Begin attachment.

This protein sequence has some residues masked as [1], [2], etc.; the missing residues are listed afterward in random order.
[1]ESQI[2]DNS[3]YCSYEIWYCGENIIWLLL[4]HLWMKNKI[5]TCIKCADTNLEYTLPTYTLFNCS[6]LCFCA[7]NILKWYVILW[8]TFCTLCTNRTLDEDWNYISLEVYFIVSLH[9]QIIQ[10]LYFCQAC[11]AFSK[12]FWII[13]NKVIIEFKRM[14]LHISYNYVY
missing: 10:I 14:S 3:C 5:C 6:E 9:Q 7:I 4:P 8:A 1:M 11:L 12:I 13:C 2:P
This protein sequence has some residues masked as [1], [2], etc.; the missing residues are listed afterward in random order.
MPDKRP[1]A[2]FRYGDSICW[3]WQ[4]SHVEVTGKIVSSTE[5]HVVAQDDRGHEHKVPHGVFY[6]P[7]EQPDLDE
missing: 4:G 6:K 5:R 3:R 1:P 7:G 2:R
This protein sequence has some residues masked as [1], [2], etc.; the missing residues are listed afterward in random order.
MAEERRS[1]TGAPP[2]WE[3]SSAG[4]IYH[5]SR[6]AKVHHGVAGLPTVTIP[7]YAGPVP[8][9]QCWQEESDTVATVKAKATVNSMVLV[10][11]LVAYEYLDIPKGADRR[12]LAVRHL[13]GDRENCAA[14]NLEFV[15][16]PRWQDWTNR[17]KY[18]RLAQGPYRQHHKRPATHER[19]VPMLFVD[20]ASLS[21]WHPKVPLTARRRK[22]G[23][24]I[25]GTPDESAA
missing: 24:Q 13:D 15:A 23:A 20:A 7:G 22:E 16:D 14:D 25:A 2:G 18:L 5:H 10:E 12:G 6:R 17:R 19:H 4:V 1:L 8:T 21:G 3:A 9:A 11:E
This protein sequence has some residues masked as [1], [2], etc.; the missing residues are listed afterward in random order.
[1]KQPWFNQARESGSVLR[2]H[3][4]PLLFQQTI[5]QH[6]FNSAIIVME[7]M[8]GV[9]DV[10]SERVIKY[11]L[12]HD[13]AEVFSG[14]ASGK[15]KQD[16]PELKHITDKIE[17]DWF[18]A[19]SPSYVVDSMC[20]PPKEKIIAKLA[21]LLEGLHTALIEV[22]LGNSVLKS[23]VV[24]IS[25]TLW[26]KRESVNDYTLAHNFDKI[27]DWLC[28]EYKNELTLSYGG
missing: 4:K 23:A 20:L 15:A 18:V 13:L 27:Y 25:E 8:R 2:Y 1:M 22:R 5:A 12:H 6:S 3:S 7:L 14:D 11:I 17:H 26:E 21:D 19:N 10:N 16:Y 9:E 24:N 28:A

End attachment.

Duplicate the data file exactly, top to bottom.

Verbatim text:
This protein sequence has some residues masked as [1], [2], etc.; the missing residues are listed afterward in random order.
[1]ESQI[2]DNS[3]YCSYEIWYCGENIIWLLL[4]HLWMKNKI[5]TCIKCADTNLEYTLPTYTLFNCS[6]LCFCA[7]NILKWYVILW[8]TFCTLCTNRTLDEDWNYISLEVYFIVSLH[9]QIIQ[10]LYFCQAC[11]AFSK[12]FWII[13]NKVIIEFKRM[14]LHISYNYVY
missing: 10:I 14:S 3:C 5:C 6:E 9:Q 7:I 4:P 8:A 1:M 11:L 12:I 13:C 2:P
This protein sequence has some residues masked as [1], [2], etc.; the missing residues are listed afterward in random order.
MPDKRP[1]A[2]FRYGDSICW[3]WQ[4]SHVEVTGKIVSSTE[5]HVVAQDDRGHEHKVPHGVFY[6]P[7]EQPDLDE
missing: 4:G 6:K 5:R 3:R 1:P 7:G 2:R
This protein sequence has some residues masked as [1], [2], etc.; the missing residues are listed afterward in random order.
MAEERRS[1]TGAPP[2]WE[3]SSAG[4]IYH[5]SR[6]AKVHHGVAGLPTVTIP[7]YAGPVP[8][9]QCWQEESDTVATVKAKATVNSMVLV[10][11]LVAYEYLDIPKGADRR[12]LAVRHL[13]GDRENCAA[14]NLEFV[15][16]PRWQDWTNR[17]KY[18]RLAQGPYRQHHKRPATHER[19]VPMLFVD[20]ASLS[21]WHPKVPLTARRRK[22]G[23][24]I[25]GTPDESAA
missing: 24:Q 13:D 15:A 23:A 20:A 7:G 22:E 16:D 14:D 25:A 2:G 18:L 5:H 10:E 12:G 6:R 17:R 19:H 4:V 1:L 8:T 21:G 3:A 9:A 11:E
This protein sequence has some residues masked as [1], [2], etc.; the missing residues are listed afterward in random order.
[1]KQPWFNQARESGSVLR[2]H[3][4]PLLFQQTI[5]QH[6]FNSAIIVME[7]M[8]GV[9]DV[10]SERVIKY[11]L[12]HD[13]AEVFSG[14]ASGK[15]KQD[16]PELKHITDKIE[17]DWF[18]A[19]SPSYVVDSMC[20]PPKEKIIAKLA[21]LLEGLHTALIEV[22]LGNSVLKS[23]VV[24]IS[25]TLW[26]KRESVNDYTLAHNFDKI[27]DWLC[28]EYKNELTLSYGG
missing: 4:K 23:A 20:L 15:A 18:V 13:L 27:Y 25:E 8:R 2:Y 1:M 22:R 5:A 12:H 6:S 3:S 7:L 14:D 11:I 17:H 26:E 21:D 19:N 10:N 16:Y 9:E 24:N 28:A